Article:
Jebi made its first landfall on Shikoku in the southern part of Tokushima Prefecture on 4 September at around 03 UTC. The Japan Meteorological Agency (JMA) reported 10-minute sustained winds of around 157 km/hr (98 mph) at this time, an equivalent category two or possibly category three on the Saffir-Simpson Scale. The JMA report was considerably more severe than the JTWC report of 1-minute sustained winds of around 135 km/hr (85 mph), a category one on the Saffir-Simpson Scale. After crossing the Osaka Bay, the typhoon made its second landfall in Kobe (Hyōgo Prefecture) at around 05 UTC. While crossing the Island at 06 UTC on 4 September, the JMA reported 10-minute sustained winds of around 139 km/hr (86 mph).

The storm produced strong, gusty winds over a widespread area, with wind gusts in excess of 160 km/hr (100 mph) unofficially reported for areas including Osaka (171 km/hr, 106 mph), Osaka Kansai International Airport (209 km/hr, 130 mph), Wakayama (206 km/hr, 128 mph) and Kumatori (185 km/hr, 115 mph). Heavy rainfall with flooding, flash-flooding and mudslides were also of concern; at least 250 mm (10 inches) of rainfall was unofficially reported for areas including the Kochi and Tokushima Prefectures. The typhoon also produced a storm surge with destructive waves, with a possible record storm surge in excess of three meters in Osaka Prefecture.

After crossing Honshu on a north-eastward track, Jebi headed into the Sea of Japan after 06 UTC while continuing to weaken. After turning to the north and flanking the Hokkaido Island, the system then transitioned to an extratropical cyclone before final landfall on the east coast of Russia on 5 September.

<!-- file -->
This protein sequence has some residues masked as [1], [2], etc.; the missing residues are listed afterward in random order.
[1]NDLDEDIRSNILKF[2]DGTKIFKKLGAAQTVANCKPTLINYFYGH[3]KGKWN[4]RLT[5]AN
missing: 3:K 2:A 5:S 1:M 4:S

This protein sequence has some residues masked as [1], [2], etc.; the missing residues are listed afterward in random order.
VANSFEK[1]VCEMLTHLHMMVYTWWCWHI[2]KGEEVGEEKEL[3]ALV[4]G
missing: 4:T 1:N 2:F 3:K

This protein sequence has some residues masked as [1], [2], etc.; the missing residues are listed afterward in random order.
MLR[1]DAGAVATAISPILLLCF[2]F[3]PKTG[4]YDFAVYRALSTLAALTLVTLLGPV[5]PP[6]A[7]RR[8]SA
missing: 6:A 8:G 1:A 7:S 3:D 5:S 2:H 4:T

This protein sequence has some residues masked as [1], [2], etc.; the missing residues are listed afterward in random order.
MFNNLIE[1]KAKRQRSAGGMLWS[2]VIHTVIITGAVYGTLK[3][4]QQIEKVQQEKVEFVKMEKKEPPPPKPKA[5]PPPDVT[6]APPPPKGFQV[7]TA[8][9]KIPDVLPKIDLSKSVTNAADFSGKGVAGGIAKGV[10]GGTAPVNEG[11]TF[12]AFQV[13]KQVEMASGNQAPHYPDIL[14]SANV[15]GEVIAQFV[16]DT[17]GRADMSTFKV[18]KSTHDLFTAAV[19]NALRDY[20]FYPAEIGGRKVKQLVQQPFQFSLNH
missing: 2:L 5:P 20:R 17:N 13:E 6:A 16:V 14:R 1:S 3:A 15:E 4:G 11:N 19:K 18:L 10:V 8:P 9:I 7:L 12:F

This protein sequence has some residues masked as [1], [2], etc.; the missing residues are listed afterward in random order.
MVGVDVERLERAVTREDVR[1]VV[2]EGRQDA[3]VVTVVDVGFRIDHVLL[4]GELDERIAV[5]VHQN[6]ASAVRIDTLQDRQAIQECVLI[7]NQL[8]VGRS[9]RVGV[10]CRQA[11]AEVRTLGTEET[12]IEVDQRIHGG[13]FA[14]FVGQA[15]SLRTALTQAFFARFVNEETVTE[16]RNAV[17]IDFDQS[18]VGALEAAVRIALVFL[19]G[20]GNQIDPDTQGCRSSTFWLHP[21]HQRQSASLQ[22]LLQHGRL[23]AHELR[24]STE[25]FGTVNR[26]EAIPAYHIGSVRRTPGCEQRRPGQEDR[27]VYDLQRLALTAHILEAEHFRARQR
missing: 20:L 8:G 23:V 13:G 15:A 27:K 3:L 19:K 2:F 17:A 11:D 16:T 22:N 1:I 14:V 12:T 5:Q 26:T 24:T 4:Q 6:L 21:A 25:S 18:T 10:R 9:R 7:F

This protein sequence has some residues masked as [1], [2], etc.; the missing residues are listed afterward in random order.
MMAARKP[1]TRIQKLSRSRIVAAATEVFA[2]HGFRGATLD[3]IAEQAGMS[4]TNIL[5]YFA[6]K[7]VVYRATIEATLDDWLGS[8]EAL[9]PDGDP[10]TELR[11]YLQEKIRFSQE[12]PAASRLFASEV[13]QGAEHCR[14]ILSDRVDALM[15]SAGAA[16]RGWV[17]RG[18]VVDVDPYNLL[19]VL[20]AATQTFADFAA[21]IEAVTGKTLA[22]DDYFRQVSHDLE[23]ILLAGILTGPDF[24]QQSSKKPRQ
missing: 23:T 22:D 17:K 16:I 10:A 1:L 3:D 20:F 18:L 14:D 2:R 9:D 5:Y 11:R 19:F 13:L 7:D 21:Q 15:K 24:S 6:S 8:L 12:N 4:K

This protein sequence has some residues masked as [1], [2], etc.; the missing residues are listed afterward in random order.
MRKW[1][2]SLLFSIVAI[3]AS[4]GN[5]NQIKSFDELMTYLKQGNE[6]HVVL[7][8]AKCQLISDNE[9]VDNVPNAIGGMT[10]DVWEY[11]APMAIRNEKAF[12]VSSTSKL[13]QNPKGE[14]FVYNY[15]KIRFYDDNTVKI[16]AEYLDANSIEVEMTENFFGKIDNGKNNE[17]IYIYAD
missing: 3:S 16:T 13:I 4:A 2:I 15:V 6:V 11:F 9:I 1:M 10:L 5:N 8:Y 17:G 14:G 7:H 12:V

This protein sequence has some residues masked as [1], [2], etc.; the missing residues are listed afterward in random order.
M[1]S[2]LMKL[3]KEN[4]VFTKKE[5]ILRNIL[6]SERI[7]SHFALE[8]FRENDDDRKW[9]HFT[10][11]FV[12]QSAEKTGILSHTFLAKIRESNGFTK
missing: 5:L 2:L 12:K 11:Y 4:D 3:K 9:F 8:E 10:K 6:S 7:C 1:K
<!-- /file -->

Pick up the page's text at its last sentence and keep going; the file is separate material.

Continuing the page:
Media reports indicate at least eleven fatalities and four hundred injuries as a result of the storm, and our thoughts and concerns are with those lost and directly affected by this event. Over one million have been affected by evacuation advisories.

The scope and severity of impacts are still coming into focus, however initial reports indicate variable property damage due to wind including considerable roof damage and some overturned structures. Considerable vehicle damage has also been reported including overturned tractor trailers and damage to large cranes.

Power outages have affected at least 1.7 million homes and business in Fukui, Shiga, Kyoto, Osaka, Hyogo, Nara and Wakayama Prefectures and in Shikoku Island, according to media reports. As of the morning of 6 September, 320,000 dwellings and stores in six prefectures including Osaka and Wakayama were still without power. One of the key areas affected is the Osaka Prefecture which is one of Japan’s key areas for industry and tourism.